After three months of a whirlwind of activities adjusting to the operational disruption caused by the COVID-19 pandemic, most accounts payable departments have settled into an operational rhythm.
Now the hard part begins.
Accounts payable departments must rethink the way they operate and their underlying cost structure.
Tired approaches to processing invoices cannot meet the challenges created by COVID-19:
- New ways of working
- Mounting pressure to reduce costs
- Ever-increasing demands from leadership for real-time access to cash and spend data
- Greater risk of fraud and compliance issues
Surviving and succeeding in this new normal requires accounts payable departments to modernize.
Only 9 percent of accounts payable departments describe their operations as being fully automated, with few or no manual tasks. That is according to the results of a poll conducted during a recent virtual town hall meeting organized by the Institute of Finance and Management (IOFM) and sponsored in part by Data Dimensions. Click here to access an on-demand recording. Thirty-three percent of accounts payable departments admit that their department is not very automated.
The lack of accounts payable automation exacerbated the challenges created by COVID-19.
- An eye-popping 90 percent of accounts payable departments are working from home. Fifty-seven percent of departments are entirely remote. Adapting paper-based processes to remote working arrangements is a tall order. But the 33 percent of accounts payable departments that rely on on-premise invoice processing systems likely found the transition hard as well.
- One-third of accounts payable leaders surveyed by IOFM say their team is working longer hours since the onset of COVID-19. Eight percent of accounts payable pros are working an additional two hours or more per day since the start of the pandemic – a sobering statistic when you consider that most accounts payable pros worked long days before the pandemic. A lot of this time is likely spent chasing down information and coworkers. That is time that could be better spent on high-value activities that could help the business return to growth.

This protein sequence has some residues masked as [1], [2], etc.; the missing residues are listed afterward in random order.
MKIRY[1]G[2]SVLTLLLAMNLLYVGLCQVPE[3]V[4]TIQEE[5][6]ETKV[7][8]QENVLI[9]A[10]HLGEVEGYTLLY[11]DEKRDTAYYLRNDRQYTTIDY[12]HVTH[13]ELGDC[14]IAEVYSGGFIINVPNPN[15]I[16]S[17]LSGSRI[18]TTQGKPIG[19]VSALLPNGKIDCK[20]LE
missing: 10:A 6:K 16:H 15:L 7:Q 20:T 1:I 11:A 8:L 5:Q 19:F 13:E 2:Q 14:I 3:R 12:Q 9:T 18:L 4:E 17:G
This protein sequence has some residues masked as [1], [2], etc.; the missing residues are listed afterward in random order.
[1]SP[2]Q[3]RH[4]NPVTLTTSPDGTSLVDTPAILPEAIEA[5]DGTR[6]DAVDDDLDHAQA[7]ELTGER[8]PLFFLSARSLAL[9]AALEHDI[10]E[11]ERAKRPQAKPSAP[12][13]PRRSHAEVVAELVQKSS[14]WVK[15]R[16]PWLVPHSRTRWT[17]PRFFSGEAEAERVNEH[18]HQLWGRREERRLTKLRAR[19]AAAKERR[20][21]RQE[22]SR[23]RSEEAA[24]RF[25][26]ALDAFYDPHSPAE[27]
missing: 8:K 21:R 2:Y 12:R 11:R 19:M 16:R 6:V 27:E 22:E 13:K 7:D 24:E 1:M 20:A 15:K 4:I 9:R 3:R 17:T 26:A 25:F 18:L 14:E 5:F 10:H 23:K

- Fifty-nine percent of accounts payable leaders say their department has missed at least one invoice due date because of operational disruption caused by the pandemic, IOFM finds. Missing a deadline during the initial transition to a remote work environment is one thing. But many organizations are struggling to adapt paper-based and semi-automated invoice approval processes. Timely payment helps businesses avoid supply chain disruptions.
With COVID-19 shining a bright light on the shortcomings of traditional approaches to processing invoices, automation has become a priority for more accounts payable departments. Seventy-one percent of accounts payable departments – ranging from departments with little or no automation to those with lots of automation – plan to deploy more technology within the next year, IOFM finds.
Some may argue that now is the time to hoard cash and not invest in automation. While liquidity is critical for navigating a crisis, accounts payable automation can return 10 times the benefit for each dollar invested, in terms of improvements in productivity, working capital and risk avoidance.
Successfully transitioning to new ways of working during the pandemic may be a relief. But it is not a time to sit back. Modernizing accounts payable will give organizations an edge during the post-pandemic recovery. To learn more, contact Data Dimensions to arrange a no-obligation consultation.